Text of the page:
USC CB Nickell Robey To Forgo Senior Season, Enter 2013 NFL Draft


Sep 22, 2012; Anaheim, CA, USA; Southern California Trojans cornerback Nickell Robey (21) reacts during the game against the California Golden Bears at the Los Angeles Memorial Coliseum. USC defeated California 27-9. Mandatory Credit: Kirby Lee/Image of Sport-USA TODAY Sports

In a largely expected move, USC CB Nickell Robey announced Sunday that he will forgo his senior season and enter the 2013 NFL draft.

Robey experienced a largely successful career with the Trojans as a three-year starter. The junior says he made the decision a few days ago and has already informed head coach Lane Kiffin of his plans to go pro.

“He respected my decision,” Robey said. “It’s a business decision, like any other important decision I’ve made my whole life.

Robey came to USC by way of Lane Kiffin at the end of the 2009 season. He had previously been a Volunteers commit, but followed Kiff to Los Angeles and flourished in doing so. The five-foot-eight, 165-pound corner became the first USC true freshman to start a season opener at CB in the post-World War II era when he suited up and played against Hawaii in 2010. A lock-down corner, Robey has routinely been one of the beacons in the Trojans oft-maligned secondary, and one of the best cornerbacks in the Pac-12.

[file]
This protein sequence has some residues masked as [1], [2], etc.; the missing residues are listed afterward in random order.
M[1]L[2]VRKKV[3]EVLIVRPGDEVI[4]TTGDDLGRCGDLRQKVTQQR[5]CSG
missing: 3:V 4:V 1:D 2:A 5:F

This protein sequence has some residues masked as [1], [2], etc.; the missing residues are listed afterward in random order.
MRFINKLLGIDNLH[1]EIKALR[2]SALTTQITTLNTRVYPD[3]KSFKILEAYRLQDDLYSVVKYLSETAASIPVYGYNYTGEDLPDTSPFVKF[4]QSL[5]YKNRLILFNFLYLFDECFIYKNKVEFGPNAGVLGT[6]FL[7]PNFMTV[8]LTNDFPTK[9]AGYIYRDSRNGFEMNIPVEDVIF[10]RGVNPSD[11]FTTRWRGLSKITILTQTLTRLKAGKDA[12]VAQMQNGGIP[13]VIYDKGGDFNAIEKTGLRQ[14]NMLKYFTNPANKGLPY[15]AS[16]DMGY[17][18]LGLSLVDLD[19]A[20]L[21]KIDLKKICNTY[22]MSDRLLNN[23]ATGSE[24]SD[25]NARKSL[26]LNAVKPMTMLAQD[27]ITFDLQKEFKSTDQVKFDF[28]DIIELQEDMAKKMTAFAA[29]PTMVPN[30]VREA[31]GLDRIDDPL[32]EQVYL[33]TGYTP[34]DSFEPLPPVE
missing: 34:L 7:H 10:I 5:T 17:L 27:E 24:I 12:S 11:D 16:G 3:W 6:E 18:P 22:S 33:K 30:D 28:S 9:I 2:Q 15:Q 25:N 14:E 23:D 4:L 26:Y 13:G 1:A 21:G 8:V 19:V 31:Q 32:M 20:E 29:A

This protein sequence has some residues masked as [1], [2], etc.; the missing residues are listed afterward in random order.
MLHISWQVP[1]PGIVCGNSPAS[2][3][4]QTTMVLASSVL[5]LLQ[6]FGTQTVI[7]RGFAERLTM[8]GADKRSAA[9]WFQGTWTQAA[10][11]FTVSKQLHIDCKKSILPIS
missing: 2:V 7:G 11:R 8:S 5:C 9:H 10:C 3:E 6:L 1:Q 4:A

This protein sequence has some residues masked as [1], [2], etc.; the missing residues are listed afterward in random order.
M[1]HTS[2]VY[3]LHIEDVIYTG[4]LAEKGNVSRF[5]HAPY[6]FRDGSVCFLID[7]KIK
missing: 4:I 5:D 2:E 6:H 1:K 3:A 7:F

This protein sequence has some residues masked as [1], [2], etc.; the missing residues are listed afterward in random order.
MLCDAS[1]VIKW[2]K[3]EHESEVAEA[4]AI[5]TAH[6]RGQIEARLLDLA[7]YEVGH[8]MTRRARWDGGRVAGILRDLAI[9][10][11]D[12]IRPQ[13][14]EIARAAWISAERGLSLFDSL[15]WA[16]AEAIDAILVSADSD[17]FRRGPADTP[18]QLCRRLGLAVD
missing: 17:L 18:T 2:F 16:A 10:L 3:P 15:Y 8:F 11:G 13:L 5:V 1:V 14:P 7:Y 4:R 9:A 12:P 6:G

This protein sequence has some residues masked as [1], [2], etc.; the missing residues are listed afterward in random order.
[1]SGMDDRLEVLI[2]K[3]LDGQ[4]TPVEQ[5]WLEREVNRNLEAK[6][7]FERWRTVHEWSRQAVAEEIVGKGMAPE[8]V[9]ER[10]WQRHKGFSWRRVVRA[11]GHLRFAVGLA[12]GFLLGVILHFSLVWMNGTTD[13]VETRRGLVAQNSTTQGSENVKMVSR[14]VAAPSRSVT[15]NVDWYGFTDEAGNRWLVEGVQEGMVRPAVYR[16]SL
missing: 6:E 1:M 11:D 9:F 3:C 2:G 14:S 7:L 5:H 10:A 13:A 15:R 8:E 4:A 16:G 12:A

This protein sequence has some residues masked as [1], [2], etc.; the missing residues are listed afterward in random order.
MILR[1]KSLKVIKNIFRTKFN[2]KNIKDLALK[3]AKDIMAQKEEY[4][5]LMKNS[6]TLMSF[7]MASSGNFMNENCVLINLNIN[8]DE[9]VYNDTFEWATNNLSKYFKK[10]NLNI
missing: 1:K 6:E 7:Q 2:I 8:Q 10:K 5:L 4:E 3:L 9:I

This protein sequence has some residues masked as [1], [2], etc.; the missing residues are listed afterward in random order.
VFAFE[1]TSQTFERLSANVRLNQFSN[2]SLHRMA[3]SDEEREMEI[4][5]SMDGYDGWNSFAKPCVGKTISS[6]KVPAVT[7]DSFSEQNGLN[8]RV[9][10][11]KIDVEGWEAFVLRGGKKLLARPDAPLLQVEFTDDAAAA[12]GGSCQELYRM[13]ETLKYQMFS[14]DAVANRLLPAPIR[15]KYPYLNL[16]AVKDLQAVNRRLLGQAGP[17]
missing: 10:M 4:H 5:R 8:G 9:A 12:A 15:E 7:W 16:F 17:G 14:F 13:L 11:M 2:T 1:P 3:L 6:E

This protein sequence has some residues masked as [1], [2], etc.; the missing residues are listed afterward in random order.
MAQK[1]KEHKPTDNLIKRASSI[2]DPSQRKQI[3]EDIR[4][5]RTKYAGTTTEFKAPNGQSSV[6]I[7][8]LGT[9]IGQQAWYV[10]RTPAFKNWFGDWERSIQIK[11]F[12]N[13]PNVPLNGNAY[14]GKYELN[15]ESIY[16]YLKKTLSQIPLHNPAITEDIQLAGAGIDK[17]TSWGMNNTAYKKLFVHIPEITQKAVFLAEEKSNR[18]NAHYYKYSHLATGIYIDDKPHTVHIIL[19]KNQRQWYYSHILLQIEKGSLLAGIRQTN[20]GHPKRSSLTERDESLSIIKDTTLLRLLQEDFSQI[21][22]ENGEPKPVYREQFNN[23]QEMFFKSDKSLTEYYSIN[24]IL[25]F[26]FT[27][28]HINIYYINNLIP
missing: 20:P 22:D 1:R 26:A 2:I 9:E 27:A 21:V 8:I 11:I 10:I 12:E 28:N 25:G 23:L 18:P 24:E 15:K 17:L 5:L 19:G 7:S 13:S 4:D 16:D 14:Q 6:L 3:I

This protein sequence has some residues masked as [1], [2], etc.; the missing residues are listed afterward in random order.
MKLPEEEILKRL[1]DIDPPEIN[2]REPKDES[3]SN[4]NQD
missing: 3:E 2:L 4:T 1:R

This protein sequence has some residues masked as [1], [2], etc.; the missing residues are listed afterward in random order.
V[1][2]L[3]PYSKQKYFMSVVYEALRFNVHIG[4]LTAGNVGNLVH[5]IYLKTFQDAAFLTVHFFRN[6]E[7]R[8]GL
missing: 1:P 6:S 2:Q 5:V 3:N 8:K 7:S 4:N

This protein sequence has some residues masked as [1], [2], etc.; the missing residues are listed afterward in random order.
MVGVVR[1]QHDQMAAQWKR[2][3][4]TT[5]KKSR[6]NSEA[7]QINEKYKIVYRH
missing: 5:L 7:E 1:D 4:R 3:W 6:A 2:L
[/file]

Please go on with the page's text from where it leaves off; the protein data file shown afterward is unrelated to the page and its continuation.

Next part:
Over three seasons he had 162 tackles, seven interceptions, 16 deflections, and three touchdowns. In 2011, he lead the team in pass deflections with nine, and his skill at CB was lauded in the form of a number of post-season accolades. He made the 2011 Sophomore All-American second team, the 2011 All-Pac-12 first team, the 2011,, and Phil Steele All-Pac-12 first team. He also won USC’s 2011 John McKay Award. His biggest moment of all in 2011 came against Stanford, when he picked off Andrew Luck and returned it for a touchdown that gave USC a lead late in the game and absolutely electrified the Coliseum in the process.

After a prolific 2011 season Robey did not have as much fortune in 2012 because by then the other teams in the Pac-12 had figured out that throwing to his side was a dangerous decision. He didn’t put up the big numbers like he did in 2011, but that fact alone speaks to how good, how troublesome he is to opposing passing games.

Robey experienced a significant amount of hardship before arriving at Troy, and his story has been the subject of much discussion over the years. His mother died shortly before he left his native Frostproof, FL, for California but in spite of that he stayed his course because, as he said, that is what his mother would have wanted him to do. He has been a quiet leader for the Trojans, an inspiration to all around him.

With Robey gone, USC’s cornerback woes only get worse. Torin Harris–who has struggled greatly and has yet to prove himself reliable–is academically ineligible at this time, so the Trojans are going to need incoming freshmen Jalen Ramsey and Chris Hawkins to really make an impact this spring.

Per, Robey is projected to go in the 3rd or4th round of the NFL Draft, and is the 14th-best player at his position.